Leveraging competition between energetically degenerate states to achieve large field-driven responses is a hallmark of functional materials, but routes to such competition are limited. Here, a new route to such effects involving domain-structure competition is demonstrated, which arises from strain-induced spontaneous partitioning of PbTiO3 thin films into nearly energetically degenerate, hierarchical domain architectures of coexisting c/a and a1/a2 domain structures. Using band-excitation piezoresponse force microscopy, this study manipulates and acoustically detects a facile interconversion of different ferroelastic variants via a two-step, three-state ferroelastic switching process (out-of-plane polarized c+ → in-plane polarized a → out-of-plane polarized c− state), which is concomitant with large nonvolatile electromechanical strains (≈1.25%) and tunability of the local piezoresponse and elastic modulus (>23%). It is further demonstrated that deterministic, nonvolatile writing/erasure of large-area patterns of this electromechanical response is possible, thus showing a new pathway to improved function and properties.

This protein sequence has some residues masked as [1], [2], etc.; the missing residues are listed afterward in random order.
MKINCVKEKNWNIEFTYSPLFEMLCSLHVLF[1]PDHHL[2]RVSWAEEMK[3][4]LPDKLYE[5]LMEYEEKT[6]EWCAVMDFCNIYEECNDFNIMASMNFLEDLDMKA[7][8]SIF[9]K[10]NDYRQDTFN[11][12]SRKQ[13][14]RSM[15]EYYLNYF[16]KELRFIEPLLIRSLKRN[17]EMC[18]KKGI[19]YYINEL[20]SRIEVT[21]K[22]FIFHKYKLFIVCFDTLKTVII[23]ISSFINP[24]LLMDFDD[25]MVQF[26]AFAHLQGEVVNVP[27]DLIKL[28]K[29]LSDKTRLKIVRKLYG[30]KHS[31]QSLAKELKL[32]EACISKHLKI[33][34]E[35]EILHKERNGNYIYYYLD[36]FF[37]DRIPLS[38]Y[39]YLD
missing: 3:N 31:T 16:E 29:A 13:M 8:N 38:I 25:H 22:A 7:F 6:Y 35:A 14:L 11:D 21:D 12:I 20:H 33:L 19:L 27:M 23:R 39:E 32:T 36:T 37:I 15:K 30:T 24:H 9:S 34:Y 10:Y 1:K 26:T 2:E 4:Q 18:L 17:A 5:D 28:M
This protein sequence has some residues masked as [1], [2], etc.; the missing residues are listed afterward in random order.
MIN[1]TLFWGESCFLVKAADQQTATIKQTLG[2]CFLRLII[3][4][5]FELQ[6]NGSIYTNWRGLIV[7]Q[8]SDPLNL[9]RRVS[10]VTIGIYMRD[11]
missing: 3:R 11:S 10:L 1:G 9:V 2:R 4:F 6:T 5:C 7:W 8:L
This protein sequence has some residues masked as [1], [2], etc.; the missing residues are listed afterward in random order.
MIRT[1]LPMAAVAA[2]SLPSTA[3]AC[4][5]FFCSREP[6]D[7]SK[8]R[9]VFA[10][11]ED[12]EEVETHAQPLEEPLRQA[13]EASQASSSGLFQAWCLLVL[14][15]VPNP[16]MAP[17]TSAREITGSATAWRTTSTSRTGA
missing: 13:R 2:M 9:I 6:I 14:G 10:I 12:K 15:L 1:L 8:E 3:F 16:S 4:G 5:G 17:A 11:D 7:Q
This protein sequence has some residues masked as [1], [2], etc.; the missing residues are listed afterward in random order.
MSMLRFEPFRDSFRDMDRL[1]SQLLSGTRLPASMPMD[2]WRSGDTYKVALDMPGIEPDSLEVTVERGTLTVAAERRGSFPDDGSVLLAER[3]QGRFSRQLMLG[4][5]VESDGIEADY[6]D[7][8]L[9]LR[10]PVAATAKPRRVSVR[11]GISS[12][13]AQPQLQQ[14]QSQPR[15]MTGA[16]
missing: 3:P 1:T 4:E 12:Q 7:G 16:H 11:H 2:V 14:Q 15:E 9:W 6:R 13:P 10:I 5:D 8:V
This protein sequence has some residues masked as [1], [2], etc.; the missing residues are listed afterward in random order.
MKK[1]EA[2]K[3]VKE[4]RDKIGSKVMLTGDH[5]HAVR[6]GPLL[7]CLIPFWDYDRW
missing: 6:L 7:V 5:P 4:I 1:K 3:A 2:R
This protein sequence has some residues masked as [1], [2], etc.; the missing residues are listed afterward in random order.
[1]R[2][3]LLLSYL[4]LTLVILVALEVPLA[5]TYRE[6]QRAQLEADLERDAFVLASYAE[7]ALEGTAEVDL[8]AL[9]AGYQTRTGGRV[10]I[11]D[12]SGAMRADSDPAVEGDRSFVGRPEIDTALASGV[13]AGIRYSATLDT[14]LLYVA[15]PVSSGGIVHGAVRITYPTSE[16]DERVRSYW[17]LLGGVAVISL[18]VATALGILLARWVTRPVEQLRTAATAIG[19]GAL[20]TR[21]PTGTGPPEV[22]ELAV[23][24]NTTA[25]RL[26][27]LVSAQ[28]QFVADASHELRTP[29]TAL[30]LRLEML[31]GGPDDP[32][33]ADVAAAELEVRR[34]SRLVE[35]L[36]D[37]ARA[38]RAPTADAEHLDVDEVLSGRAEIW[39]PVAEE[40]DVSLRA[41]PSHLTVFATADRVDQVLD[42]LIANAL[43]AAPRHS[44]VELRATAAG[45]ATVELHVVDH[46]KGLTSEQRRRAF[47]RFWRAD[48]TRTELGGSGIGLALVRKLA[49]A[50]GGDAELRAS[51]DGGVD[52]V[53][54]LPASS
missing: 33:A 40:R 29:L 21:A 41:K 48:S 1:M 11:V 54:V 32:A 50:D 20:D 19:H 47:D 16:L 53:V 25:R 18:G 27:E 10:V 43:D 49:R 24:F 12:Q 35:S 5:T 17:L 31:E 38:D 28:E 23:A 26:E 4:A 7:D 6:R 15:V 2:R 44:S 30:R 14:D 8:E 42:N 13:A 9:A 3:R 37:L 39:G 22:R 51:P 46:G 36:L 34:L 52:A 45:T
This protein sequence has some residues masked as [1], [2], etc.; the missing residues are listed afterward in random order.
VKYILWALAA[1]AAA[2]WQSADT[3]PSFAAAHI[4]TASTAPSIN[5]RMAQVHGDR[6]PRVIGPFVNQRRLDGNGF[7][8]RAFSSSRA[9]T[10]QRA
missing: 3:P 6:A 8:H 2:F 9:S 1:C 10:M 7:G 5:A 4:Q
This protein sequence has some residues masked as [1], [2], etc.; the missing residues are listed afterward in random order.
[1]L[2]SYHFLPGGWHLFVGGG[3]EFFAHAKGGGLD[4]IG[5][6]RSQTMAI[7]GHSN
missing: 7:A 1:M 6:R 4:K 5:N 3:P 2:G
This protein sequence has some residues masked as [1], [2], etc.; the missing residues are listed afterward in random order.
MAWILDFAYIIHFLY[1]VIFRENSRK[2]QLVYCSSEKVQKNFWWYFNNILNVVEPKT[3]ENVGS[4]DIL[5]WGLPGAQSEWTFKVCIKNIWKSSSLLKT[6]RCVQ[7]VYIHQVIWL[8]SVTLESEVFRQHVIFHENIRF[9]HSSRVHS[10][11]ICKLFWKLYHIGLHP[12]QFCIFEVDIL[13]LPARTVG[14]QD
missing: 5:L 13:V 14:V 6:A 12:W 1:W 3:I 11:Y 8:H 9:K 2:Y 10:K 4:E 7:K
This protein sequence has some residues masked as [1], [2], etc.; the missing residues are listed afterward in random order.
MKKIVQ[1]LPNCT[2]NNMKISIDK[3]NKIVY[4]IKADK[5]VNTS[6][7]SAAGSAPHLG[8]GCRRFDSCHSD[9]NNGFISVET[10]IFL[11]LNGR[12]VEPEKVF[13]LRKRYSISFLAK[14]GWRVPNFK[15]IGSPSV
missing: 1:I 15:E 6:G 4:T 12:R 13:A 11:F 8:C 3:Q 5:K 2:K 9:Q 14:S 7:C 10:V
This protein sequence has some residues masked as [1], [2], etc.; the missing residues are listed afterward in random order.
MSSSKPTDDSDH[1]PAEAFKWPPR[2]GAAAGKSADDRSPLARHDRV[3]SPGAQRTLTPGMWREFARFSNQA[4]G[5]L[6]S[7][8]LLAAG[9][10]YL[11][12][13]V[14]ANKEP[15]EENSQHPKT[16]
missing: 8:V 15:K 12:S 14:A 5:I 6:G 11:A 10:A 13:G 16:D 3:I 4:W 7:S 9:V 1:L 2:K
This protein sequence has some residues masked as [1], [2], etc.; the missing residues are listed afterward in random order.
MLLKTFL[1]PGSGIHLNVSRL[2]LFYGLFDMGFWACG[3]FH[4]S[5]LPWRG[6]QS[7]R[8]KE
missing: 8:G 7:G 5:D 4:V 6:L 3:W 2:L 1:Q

Bibliographical noteFunding Information:
A.R.D, S.P., and J.C.A. contributed equally to this work. A.R.D. and S.P. acknowledge support from the Army Research Office under grant W911NF-14-1-0104. A.R.D. acknowledges partial support from the Air Force Office of Scientific Research under grant FA9550-12-1-0471. J.C.A. acknowledges support from the U.S. Department of Energy, Office of Basic Energy Sciences (BES), Materials Project, under Grant No. EDCBEE for the development of novel functional materials. Y.C. and S.V.K. acknowledge support from U.S. Department of Energy, Office of Basic Energy Sciences (BES), Materials Sciences and Engineering Division (MSED) under FWP Grant No. ERKCZ07. R.X. acknowledges support from the National Science Foundation under grant DMR-1451219. S.S. acknowledges support from the National Science Foundation under grant CMMI-1434147. J.K. acknowledges support from the National Science Foundation under grant OISE-1545907. L.R.D. acknowledges partial support from the Department of Energy, Office of Basic Energy Science under grant No. DE-SC0012375 and Intel Corp. T.A. and M.D.A. acknowledge support from a National Science Foundation Graduate Research Fellowship, grant DGE1106400. The scanning probe microscopy studies were conducted at the Center for Nanophase Materials Sciences which also provided support to R.K.V., Q.L., N.B., S.J., and S.V.K., and it is a DOE Office of Science User Facility. L.W.M. acknowledges support from the National Science Foundation under grant DMR-1708615.
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- electromechanical responses
- thin-film epitaxy
- three-state ferroelastic switching